Nicolas Michel graduated in mathematics and philosophy at the École Normale Supérieure de Lyon, before obtaining a PhD in history of science at the Université Paris-Diderot in 2020. He currently works as a postdoctoral researcher at the university of Wuppertal. His research lies at the intersection of the philosophy of mathematics and the cultural history of knowledge. His work was recently published in journals such as Isis, the British Journal for History of Science, and Science in Context.
“Geometry as Symbolic Fiction: On Hermann Schubert’s Modernist Mathematics”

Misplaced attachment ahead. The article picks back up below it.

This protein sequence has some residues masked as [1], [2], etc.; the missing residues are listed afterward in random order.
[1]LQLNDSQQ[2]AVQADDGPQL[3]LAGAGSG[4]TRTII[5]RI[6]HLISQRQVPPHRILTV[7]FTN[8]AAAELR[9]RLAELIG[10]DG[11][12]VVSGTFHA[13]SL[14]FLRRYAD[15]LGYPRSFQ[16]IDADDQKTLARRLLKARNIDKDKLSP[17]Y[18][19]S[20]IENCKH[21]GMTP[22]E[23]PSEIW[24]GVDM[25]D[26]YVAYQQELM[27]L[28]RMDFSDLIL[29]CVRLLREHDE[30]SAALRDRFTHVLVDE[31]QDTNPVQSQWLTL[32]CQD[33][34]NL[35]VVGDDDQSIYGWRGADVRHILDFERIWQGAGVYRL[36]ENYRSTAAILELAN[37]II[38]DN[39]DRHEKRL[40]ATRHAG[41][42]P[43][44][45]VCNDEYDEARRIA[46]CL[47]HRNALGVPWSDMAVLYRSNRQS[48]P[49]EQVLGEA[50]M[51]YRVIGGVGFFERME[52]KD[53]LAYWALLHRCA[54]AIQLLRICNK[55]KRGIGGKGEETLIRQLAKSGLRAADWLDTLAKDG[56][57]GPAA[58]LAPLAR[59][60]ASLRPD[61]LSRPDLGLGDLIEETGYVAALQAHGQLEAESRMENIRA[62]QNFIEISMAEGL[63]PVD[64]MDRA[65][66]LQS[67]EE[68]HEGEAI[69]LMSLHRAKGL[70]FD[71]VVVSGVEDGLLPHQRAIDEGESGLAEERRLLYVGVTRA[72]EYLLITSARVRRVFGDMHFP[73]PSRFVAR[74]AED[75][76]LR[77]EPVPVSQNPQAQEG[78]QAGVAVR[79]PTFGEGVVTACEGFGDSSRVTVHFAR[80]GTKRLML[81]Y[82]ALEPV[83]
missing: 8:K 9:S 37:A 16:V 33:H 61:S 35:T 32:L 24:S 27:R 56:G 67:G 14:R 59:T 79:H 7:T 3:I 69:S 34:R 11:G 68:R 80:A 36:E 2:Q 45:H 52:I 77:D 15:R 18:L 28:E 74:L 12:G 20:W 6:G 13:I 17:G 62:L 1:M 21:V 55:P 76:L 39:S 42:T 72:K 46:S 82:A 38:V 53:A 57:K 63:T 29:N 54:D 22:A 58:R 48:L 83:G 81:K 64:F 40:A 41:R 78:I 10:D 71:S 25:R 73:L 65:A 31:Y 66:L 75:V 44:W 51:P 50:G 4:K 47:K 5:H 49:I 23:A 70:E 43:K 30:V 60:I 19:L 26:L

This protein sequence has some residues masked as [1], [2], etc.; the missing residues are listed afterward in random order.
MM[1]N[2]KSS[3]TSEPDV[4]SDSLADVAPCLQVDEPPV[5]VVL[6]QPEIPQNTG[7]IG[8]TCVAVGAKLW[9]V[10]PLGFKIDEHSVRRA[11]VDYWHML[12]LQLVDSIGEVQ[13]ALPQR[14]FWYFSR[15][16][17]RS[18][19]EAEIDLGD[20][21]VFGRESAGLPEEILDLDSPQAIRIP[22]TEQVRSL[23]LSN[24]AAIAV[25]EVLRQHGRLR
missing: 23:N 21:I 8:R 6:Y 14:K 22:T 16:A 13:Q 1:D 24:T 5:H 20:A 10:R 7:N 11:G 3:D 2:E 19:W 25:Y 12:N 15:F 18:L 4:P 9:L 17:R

The very notion of “modernism” in the history of mathematics is often used to describe the rise of a new cultural image of this discipline at the turn of the twentieth century. According to this new image, numbers and geometrical figures were to be viewed as human creations, not built in reference to external entities (whether physical or ideal) as pre-modern(ist) mathematicians would have it, but rather made of signs and symbols, as all other human scriptures. There remains however much disagreement regarding the extent to which this transformation deserves such a loaded descriptor, one that suggests a participation of mathematics in transformations within the arts and culture more broadly. This paper contributes to this discussion by focusing on the case of Hermann Schubert (1848-1911), a schoolteacher who also led a successful career as a geometer and took part in joint scientific endeavours with the leading stars of ethnology and psycholinguistics in Imperial Germany (e.g., Adolf Bastian, Rudolf Virchow, or Heymann Steinthal). In particular, this paper will locate Schubert’s views of geometry against the backdrop of renewed understandings of the nature and origin of language. By focusing on an actor involved with transformative episodes in the history of the social and literary sciences, a new path towards understanding modernist mathematics and its attitude towards words and symbols is thus suggested.